The purpose of this week’s blog post is to give a few opinions but also, hopefully, to get some feedback, dialog, and comments. Ever since I started my career in sales and sales management, I’ve been exposed to various sales spiffs, contests, and awards from the companies where I’ve worked. Some have been inconsequential, and others have had a pretty hefty monetary value. My question this week is, “Do sales spiffs, contests, and awards really make an impact in inspiring sales teams to achieve and exceed their sales goals?”
Let’s take a look at each of these:
- Sales Spiffs
- Sales Contests
- Sales Awards.
A spiff is defined as, “paid by an employer directly to a salesperson for selling a specific product.” Sometimes, I’ve seen sales organizations present spiff opportunities at the beginning of the year to their sales team. Most of the time, in my experience, spiffs are a somewhat REACTIVE tactic that are instituted if sales are down…either with a specific product or overall. In my roles as both an individual contributor and as a sales manager, I’ve always been bothered by the spiff. I always perceived a spiff as senior management believing that the sales team really wasn’t doing their best to sell the company’s products…maybe a belief that the team was holding back in some way. Or, that one of the products was so undesirable that we had to pay people extra to try and sell it.
I’ve always been compensated with a salary/commission combined plan. The percentage has differed depending on the job but mostly it has been a 50/50 comp plan. The salespeople that I’ve worked with, or managed, would never ‘take the foot of the gas’ because half of their comp was dependent on sales. It seemed like an almost backhanded implication that we, as the sales team, weren’t doing our job.
And, I really can’t think of too many instances where there were dramatic increases in revenue because of the spiffs. As you can tell, I’m not a fan of these spiff programs.
Sales contests are implemented to reward salespeople for both individual and team goals. I’ve seen contests based on sales for a particular product and also the most aggregate sales during a particular time period. Contests can be a positive particularly when applied to boost sales efforts for particular teams. Even contests among individuals can be effective if they are set up as a healthy competition. Sometimes, the contest can be particularly effective as a motivational tool to showcase how other team members are doing relative to the overall team.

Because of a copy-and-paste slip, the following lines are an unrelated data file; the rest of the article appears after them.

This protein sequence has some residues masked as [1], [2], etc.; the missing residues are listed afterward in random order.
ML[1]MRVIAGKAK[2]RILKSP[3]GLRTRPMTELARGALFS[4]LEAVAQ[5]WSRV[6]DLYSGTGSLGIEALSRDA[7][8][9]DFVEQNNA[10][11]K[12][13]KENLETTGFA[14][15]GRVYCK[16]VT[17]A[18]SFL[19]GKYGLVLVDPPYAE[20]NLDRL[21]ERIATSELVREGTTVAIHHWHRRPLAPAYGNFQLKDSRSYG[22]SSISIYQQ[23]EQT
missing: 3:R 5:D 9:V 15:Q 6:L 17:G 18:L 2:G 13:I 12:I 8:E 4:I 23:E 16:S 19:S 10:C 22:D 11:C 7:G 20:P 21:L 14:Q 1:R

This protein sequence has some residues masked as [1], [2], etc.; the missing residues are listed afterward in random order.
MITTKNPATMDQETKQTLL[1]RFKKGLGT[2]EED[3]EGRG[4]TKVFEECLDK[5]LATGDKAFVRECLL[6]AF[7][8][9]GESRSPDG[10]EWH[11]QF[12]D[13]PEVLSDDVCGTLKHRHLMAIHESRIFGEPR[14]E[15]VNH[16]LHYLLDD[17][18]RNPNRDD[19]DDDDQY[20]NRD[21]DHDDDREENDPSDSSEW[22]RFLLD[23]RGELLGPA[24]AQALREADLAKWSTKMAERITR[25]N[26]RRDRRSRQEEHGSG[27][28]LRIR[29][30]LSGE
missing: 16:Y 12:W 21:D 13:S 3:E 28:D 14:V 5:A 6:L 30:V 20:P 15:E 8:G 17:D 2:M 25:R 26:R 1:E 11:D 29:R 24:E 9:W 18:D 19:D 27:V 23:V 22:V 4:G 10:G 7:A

The most effective contests achieve the goal of increased sales and the side benefit is a more cohesive sales team.
I like sales awards more than spiffs and contests because they reward effort and are not an assumption by senior management that the sales team needs extra compensation to do their jobs. Sales awards don’t cause negativity or disunity among the sales teams. My experience has been that the entire team is excited for the various award winners. Salespeople don’t do their jobs to win awards, but it is always very gratifying to be recognized after a productive year’s effort.
I am a fan of having many types of awards…from Salesperson of the Year to Most Inspirational to Leader of the Year. It’s great to be in the audience to watch the winners go up on stage to receive their awards. Most awards come with some kind of monetary value or a trip.
Sales contests and awards, done correctly, can be very motivational for the sales team. They can provide transparency about the progress of the team’s sales efforts and can also reward successful sellers. Year-end awards are also welcomed by the sales team…even if they are not consciously working throughout the year to achieve those rewards. Awards can be springboards to greater career success at an individual’s company or, in some cases, if they change jobs to another company. I’m not a big fan of spiffs because I believe they are reactive tactics and, in my experience, don’t lead to much sales success. Having said all of this, I’d love to hear opinions from fellow sales professionals.